July 2018
Volume 59, Issue 9
Open Access
ARVO Annual Meeting Abstract  |   July 2018
A Novel Animal Model of Hypoxic-Ischemic Retinal Injury
Author Affiliations & Notes
  • Yu Chun Chen
    Department of Ophthalmology, University of Southern California Roski Eye Institute, Los Angeles, California, United States
    University of Southern California Institution of Biomedical Therapeutics, Los Angeles, California, United States
  • Arpine Galstyan
    Department of Ophthalmology, University of Southern California Roski Eye Institute, Los Angeles, California, United States
    University of Southern California Institution of Biomedical Therapeutics, Los Angeles, California, United States
  • Juan Carlos Martinez
    Department of Ophthalmology, University of Southern California Roski Eye Institute, Los Angeles, California, United States
    University of Southern California Institution of Biomedical Therapeutics, Los Angeles, California, United States
  • LiHui Luo
    Department of Ophthalmology, University of Southern California Roski Eye Institute, Los Angeles, California, United States
  • Amir H Kashani
    Department of Ophthalmology, University of Southern California Roski Eye Institute, Los Angeles, California, United States
    University of Southern California Institution of Biomedical Therapeutics, Los Angeles, California, United States
  • Footnotes
    Commercial Relationships   Yu Chun Chen, None; Arpine Galstyan, None; Juan Carlos Martinez, None; LiHui Luo, None; Amir Kashani, Carl Zeiss Meditec (R), Carl Zeiss Meditec (F)
  • Footnotes
    Support  NIH Grant K08EY027006, Unrestricted funding from Research to Prevent Blindness
Investigative Ophthalmology & Visual Science July 2018, Vol.59, 3205. doi:
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    • Get Citation

      Yu Chun Chen, Arpine Galstyan, Juan Carlos Martinez, LiHui Luo, Amir H Kashani; A Novel Animal Model of Hypoxic-Ischemic Retinal Injury. Invest. Ophthalmol. Vis. Sci. 2018;59(9):3205.

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      © ARVO (1962-2015); The Authors (2016-present)

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Abstract

Purpose : The purpose of our study is to better understand the correlation between hypoxia and ischemia by creating and characterizing an animal model of graded retinal hypoxic-ischemic injury using real-time intraocular pO2 measurements and non-invasive imaging methods.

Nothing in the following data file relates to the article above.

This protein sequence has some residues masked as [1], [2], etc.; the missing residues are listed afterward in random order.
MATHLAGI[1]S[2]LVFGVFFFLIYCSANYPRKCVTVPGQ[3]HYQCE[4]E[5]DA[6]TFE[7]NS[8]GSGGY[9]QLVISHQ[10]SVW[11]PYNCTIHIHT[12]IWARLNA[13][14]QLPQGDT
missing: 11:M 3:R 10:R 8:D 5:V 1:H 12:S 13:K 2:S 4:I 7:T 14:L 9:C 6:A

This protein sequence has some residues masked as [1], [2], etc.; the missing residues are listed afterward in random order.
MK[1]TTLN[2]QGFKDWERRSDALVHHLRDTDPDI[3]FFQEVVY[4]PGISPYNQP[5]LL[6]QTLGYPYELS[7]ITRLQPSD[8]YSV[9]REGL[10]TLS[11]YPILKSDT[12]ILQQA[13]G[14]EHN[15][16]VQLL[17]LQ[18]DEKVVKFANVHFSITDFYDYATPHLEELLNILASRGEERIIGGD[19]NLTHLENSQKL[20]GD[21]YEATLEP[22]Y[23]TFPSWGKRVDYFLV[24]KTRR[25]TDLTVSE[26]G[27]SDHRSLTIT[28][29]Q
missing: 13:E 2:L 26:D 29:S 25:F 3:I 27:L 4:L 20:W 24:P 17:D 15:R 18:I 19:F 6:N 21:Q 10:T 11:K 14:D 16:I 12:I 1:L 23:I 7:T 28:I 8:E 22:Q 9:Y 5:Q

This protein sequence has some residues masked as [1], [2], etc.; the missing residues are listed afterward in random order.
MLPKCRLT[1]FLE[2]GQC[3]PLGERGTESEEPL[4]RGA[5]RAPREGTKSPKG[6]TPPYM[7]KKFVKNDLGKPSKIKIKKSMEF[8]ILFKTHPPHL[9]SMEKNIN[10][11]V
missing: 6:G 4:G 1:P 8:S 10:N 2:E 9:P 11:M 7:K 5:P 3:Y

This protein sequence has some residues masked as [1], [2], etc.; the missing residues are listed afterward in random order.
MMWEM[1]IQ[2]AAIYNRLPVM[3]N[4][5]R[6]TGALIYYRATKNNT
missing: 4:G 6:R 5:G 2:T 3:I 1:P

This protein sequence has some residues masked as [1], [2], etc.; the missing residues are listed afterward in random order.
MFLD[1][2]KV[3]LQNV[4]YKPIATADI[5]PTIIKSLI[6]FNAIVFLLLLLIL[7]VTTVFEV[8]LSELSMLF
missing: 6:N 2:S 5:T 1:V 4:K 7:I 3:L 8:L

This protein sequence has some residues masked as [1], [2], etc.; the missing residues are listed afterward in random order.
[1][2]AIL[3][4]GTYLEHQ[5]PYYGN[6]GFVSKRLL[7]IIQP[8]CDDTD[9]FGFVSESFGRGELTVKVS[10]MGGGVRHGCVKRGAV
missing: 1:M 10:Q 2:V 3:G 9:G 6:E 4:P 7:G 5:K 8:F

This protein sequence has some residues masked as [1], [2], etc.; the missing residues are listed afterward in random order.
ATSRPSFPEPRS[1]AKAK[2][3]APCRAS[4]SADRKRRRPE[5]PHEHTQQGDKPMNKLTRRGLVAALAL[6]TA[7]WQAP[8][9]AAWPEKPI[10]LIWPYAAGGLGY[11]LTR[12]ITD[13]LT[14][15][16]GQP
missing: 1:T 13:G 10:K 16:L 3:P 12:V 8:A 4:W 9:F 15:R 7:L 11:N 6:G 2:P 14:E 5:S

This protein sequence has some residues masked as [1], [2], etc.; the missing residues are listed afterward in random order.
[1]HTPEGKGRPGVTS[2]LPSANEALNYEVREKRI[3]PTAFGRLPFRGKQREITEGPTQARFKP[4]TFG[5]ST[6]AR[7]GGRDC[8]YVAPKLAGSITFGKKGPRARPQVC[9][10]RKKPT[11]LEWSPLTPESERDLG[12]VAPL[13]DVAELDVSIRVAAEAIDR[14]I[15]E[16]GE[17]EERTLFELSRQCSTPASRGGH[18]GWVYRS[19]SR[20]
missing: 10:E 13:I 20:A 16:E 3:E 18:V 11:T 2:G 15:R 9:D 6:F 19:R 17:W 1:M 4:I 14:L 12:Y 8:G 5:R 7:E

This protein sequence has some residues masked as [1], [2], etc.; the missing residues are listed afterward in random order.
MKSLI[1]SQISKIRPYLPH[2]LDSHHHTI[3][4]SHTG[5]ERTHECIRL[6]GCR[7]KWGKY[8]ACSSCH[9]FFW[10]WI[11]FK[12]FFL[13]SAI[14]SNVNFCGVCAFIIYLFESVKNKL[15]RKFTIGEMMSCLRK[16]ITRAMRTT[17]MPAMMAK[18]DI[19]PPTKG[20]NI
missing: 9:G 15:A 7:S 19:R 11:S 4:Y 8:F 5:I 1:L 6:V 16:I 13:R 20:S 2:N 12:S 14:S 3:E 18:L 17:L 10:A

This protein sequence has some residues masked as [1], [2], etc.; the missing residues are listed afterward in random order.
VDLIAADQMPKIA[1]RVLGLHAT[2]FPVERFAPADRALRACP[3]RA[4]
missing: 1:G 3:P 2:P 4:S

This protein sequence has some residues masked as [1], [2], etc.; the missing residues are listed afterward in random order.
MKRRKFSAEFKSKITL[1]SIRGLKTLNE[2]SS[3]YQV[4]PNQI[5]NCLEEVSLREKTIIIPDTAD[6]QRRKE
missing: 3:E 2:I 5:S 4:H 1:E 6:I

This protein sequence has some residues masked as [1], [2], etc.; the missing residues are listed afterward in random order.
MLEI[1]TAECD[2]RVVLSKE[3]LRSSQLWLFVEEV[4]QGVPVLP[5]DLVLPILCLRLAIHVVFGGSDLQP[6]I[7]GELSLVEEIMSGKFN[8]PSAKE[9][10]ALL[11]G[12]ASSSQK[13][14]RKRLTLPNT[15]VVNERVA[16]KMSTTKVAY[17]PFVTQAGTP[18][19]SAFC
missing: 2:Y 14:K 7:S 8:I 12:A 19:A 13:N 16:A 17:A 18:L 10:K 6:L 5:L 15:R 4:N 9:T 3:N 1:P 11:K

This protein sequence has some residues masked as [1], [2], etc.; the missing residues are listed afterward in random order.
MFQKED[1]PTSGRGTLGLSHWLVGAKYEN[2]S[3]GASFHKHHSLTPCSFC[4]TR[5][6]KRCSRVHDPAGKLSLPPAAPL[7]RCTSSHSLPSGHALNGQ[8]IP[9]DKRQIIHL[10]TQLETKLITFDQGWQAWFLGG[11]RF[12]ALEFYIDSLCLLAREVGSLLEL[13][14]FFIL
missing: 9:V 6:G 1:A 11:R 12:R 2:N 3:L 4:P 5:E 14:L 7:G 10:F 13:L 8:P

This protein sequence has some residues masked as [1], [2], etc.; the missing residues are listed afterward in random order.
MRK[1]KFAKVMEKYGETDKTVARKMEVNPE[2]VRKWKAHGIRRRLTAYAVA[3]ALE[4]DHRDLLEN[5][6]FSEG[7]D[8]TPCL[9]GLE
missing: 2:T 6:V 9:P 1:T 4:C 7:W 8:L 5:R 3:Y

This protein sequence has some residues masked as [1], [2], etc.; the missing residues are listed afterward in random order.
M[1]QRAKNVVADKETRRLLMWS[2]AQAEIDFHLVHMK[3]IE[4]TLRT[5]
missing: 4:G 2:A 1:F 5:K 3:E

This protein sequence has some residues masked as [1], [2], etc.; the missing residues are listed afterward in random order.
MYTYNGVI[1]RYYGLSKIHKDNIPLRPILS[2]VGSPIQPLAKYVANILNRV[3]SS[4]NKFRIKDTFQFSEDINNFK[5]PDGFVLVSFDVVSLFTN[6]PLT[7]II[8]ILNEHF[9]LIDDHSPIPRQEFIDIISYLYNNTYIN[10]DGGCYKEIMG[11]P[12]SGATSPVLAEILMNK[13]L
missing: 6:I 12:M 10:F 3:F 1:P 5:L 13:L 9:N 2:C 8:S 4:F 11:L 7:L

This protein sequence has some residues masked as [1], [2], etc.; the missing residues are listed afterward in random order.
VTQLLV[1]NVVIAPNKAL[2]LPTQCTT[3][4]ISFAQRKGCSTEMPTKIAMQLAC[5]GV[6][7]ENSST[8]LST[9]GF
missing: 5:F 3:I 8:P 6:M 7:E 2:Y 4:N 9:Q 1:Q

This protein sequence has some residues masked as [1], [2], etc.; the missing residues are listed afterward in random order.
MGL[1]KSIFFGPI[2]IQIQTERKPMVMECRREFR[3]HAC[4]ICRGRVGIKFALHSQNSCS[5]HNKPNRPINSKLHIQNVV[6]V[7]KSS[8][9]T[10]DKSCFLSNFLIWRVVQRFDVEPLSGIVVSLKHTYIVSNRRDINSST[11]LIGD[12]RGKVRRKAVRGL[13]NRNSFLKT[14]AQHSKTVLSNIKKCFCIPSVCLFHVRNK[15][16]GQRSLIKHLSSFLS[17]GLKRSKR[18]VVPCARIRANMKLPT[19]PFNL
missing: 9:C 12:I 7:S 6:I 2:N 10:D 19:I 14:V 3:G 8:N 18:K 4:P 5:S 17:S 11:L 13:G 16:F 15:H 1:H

Methods : New Zealand pigmented rabbits (2-3kg) were divided into 4 groups of increasing ischemia severity based on intraocular pO2 recordings. All procedures were in accordance with a protocol approved by the local IACUC and ARVO guidelines for animal care and use. The right eye of each animal is the experimental eye and the left eye acts as the control. Baseline imaging included fundus photos, fluorescein angiography, and optical coherence tomography. Graded ischemia was induced by elevating intraocular pressure (IOP) using a 27G needle inserted into the anterior chamber and attached to an infusion line. Infusion pressure was controlled with a Stellaris Vitrectomy System. An intraocular oxygen probe was then placed adjacent to a retinal vessel within 3-mm of the optic disk edge to measure real-time pO2 readings during elevation of IOP over a 90-minute period. Follow-up studies were performed 3-7 days after the procedure.

Results : Figure 1 shows the average IOP and pO2 measurements (±SE) as a function of time before and during ischemia. Animals in the 50-60% group (Group 1) and 80-90% group (Group 2) had an average of 57±4% reduction in pO2 (N=8 eyes) and 89±3% reduction in pO2 (N=11 eyes) from baseline respectively. The correlation of determination between IOP and average pO2 was R2=0.9. For the 15 minutes prior to the onset of target ischemia, average sustained IOP for Group 1 and 2 was 37±11 mmHg and 44±8 mmHg (p<0.001) respectively. Rabbit IOP was elevated to an average of 43±6mmHg (Group 1) and 41±6mmHg (Group 2) during the 90-minute ischemic periods. Duration of time needed to achieve target pO2 range was 13±6 minutes and 19±7 minutes (p=0.06) for Group 1 and 2 respectively.

Conclusions : Our results show that it is feasible to reliably and reproducibly create a graded hypoxic-ischemic insult to the rabbit retina. The duration of the insult is positively correlated with the severity of the hypoxia. This model will be useful for assessing the result of subclinical hypoxic-ischemic injury.

This is an abstract that was submitted for the 2018 ARVO Annual Meeting, held in Honolulu, Hawaii, April 29 - May 3, 2018.

 

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